Wednesday, November 18, 2009

CCNA Fully Meshed Frame Relay Network Lab

I was a little bored this evening so I decided to get my hands dirty and try out a Fully-Meshed Frame Relay Network. It was actually a lot simple then I expected but I actually drew out a diagram before hand so i could picture in my head exactly how each VC was setup and with what DLCI. Something I have been kinda messing up is not using proper network design when creating my Frame-Relay networks. Previously I had been assigning the Point-to-Point Frame Relay router multiple DLC's that corresponded to each respective Point-to-Point link. I should have assigned one DLCI per DTE device but in my mind I could never picture how it worked so today I drew it out to help get my head wrapped around how it works.

DLCI's are locally significant between each DCE and DTE on a Frame Relay network. No other DTE knows what the other DTE use's as it's DLCI mapping to other DTE devices. So in this way you can logically have one DLCI mapping for every DTE so when configuring or reviewing the Frame-Relay network, it will be a lot easier to logically figure out which VC's go where. I actually managed to set everything up without any problems. The nice thing about LMI's is that the FR Switch (DCE) and the Router (DTE) sends LMI messages to each other that reports what DLCI's should be to reach the other DTE devices in the Frame Relay network. Each access link (DTE to DCE) reports LMI messages for their link but again the other access links could care less what DLCI's are setup for any other access links besides its own. As you can see in the GNS3 diagram I have setup this Fully-Meshed network with one IP subnet on the WAN connections and a VC between each device. I have also designed the network in such away that there is only one reported DLCI on each device!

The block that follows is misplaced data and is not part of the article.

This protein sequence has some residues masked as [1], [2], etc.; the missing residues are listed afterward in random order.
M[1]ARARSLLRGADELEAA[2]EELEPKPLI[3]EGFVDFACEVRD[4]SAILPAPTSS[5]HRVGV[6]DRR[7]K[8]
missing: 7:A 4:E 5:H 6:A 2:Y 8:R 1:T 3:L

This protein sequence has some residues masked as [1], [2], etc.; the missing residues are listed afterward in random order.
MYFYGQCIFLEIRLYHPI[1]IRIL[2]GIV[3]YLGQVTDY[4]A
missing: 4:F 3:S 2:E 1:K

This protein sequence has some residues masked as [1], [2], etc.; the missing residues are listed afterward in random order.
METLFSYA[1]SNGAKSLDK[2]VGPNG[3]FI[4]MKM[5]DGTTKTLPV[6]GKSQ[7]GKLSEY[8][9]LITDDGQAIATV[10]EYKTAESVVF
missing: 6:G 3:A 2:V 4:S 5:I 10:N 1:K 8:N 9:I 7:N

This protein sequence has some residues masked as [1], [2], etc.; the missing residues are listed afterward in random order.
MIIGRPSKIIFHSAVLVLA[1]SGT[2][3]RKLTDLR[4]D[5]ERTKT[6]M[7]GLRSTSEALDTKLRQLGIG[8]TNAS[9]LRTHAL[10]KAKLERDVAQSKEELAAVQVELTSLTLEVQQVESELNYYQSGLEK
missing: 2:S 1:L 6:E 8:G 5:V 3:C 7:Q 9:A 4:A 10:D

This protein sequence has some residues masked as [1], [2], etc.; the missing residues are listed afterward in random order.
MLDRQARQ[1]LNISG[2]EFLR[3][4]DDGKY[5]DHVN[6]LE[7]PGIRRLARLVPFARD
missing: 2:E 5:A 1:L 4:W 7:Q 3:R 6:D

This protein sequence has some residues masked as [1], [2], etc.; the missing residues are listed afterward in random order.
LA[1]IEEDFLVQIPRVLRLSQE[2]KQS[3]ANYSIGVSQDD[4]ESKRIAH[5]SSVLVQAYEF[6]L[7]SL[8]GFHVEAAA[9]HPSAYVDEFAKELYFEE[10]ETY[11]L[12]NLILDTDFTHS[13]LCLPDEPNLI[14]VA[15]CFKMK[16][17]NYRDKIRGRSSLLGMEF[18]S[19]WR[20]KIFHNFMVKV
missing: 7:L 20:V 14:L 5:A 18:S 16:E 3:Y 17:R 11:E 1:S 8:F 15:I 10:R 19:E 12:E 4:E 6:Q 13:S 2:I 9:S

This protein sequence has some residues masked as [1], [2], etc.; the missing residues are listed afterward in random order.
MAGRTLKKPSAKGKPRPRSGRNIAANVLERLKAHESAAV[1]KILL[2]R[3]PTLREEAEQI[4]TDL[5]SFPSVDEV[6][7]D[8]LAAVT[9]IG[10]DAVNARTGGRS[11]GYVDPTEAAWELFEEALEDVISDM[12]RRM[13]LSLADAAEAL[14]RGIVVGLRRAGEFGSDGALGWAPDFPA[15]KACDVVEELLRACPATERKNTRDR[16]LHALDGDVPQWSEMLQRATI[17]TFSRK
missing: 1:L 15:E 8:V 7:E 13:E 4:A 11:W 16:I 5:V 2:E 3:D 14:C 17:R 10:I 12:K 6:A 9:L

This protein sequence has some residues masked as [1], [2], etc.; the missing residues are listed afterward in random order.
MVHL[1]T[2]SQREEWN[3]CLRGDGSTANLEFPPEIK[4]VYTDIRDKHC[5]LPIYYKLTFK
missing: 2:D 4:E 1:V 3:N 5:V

1 comment:

  1. Nice Post! CCNA lab will help all students to prepare themselves for CCNA exam.CCNA lab is a piratical environment that will enable student to feel like real world.